Bristol – a showcase for sustainability shared with European students

Issue date: 05 July 2013


Hot on the heels of Bristol winning the title of European Green Capital, 48 students and 17 tutors from nine European cities are being hosted by UWE Bristol to enjoy a two-week intensive programme on the theme of 'Education for Sustainable Development: Exploring Hopeful Pathways for Preferable Local and Global Futures'.

A partnership between the Education Department at UWE Bristol and St Stephens University (Hungary) was first forged during a TEMPUS programme (1991- 1996) focussing on Developing Independent Learning in Formal Education. Since 1997 this same partners has submitted successful applications each year to the EU ERASMUS foundation for funding for Intensive Programmes on a range of social, cultural and educational themes. A wide range of European partners have participated in these successful programmes. In 2011 the consortium was identified as running the best Intensive Programme in Europe and was invited to participate as consultants in a round table conference about the future of the Lifelong Learning Programme in Europe. The focus for this year's programme, hosted by the Education Department at UWE Bristol, is Education for Sustainable Development: Exploring Hopeful Pathways towards Preferable Local and Global Futures. The successful submission was made as a complement to the City of Bristol's own application to become the Green Capital of Europe, on the understanding that the partnership between the University and the City of Bristol would provide an outstanding context for exploring viable sustainable futures.

Students are challenged to question how they can contribute positively to the sustainability agenda in their everyday lives and future employment. The participating students come from a range of professional and subject disciplines including education, economics, psychology, social work, law, illustration and ecology. The exciting programme is enriched through opportunities to make visits to local organisations including schools, local sustainability projects and green social and economic enterprises. In this way the students learn about the different ways in which Bristolians and University staff are taking the sustainability agenda to their hearts.

There is evidence after the first few days of the programme that students are highly stimulated by this collaborative learning venture. Some positive comments were;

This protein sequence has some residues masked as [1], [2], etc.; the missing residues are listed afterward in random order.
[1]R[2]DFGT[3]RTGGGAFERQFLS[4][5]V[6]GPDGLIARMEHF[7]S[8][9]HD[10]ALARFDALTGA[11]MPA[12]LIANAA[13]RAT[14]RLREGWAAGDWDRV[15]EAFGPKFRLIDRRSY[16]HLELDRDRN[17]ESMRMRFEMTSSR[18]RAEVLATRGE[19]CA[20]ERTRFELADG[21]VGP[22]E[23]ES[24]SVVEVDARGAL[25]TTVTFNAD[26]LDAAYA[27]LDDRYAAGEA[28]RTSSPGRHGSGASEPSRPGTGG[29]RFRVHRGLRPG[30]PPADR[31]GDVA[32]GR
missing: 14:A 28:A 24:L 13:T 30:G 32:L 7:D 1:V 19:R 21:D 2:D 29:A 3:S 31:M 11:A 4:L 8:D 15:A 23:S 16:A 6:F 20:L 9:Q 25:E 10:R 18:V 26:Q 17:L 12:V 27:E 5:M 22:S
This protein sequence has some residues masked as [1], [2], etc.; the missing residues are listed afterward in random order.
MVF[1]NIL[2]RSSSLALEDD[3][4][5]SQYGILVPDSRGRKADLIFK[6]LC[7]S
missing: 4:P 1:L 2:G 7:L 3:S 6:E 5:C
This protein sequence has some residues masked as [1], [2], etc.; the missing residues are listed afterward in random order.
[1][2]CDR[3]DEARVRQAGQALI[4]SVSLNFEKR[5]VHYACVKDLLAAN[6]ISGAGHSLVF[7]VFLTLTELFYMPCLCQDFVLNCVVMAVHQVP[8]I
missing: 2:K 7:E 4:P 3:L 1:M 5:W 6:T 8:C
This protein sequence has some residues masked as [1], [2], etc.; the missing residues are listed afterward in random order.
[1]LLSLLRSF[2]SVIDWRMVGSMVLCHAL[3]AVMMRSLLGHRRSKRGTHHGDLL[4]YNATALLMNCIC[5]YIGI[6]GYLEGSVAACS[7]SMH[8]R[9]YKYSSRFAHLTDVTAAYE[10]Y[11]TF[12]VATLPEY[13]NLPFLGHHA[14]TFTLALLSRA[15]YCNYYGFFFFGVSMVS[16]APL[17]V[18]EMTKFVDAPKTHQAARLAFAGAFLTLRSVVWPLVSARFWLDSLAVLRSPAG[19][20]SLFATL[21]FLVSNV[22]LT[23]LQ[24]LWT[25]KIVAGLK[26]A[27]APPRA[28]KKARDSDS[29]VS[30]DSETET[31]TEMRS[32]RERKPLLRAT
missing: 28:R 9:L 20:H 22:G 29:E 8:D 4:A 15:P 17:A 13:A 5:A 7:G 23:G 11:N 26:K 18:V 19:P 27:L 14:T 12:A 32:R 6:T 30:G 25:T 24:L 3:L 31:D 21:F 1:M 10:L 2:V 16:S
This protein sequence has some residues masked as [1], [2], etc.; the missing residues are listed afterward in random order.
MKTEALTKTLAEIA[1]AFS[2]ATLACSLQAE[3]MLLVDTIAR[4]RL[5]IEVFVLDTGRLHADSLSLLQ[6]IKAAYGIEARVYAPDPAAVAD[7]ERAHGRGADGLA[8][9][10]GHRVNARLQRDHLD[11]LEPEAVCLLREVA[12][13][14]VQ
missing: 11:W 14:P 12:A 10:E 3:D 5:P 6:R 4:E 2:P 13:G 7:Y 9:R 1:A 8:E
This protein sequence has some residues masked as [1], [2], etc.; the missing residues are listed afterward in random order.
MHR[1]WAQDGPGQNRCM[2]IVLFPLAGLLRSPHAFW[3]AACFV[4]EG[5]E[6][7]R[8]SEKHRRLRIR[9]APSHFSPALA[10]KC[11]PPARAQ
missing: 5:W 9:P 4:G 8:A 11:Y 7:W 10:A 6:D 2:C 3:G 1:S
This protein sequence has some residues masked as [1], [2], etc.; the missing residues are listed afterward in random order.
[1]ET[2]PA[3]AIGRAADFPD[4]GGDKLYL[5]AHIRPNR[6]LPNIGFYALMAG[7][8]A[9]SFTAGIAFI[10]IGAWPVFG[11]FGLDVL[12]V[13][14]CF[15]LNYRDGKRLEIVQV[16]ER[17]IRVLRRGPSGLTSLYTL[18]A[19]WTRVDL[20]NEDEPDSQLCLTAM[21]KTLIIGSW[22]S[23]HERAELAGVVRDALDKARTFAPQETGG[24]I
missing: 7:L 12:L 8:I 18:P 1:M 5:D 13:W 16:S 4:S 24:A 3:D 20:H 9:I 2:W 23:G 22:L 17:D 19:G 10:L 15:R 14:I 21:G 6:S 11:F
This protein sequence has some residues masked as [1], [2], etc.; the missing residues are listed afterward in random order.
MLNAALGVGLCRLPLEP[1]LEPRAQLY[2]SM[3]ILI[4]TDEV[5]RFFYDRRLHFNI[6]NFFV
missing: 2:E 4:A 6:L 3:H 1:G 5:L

“I am really enjoying the visits to locations in the city. It means that we are not only learning in the classroom but are also able to witness in person what we are being taught about.”

“I am enjoying all aspects of the programme, especially the workshops because they help me understand a lot of things. They have inspired me, giving me all kinds of positive feelings.”

“A very important point for me was the visit to the school and the model session that we ran there. This inspired me a lot.“

Dr Jane Tarr, associate head of department in UWE's Education department, one of the organisers of the IP Week, commented, “This is a new and very vibrant experience for me on the UWE site. Students and staff are engaged together in lively discussions about the contributions that can be made through education towards the creation of just and sustainable societies. Students are already saying that the programme is changing their feelings about positive actions that they can make through their personal and professional lives”.

Dr Nick Clough, who has worked from his base at the Education Department at UWE Bristol in partnership with European countries for over 20 years concludes, “We are hoping that this experience will draw out students' capacities for collaboration and creativity and in this way strengthen their confidence and resilience in the face of the many ecological and economic challenges that we are facing.”

The consortium has just has been granted monies from the EU ERASMUS foundation for next year – 2014 - which will be the 16th successive year of ERASMUS Intensive Programmes.

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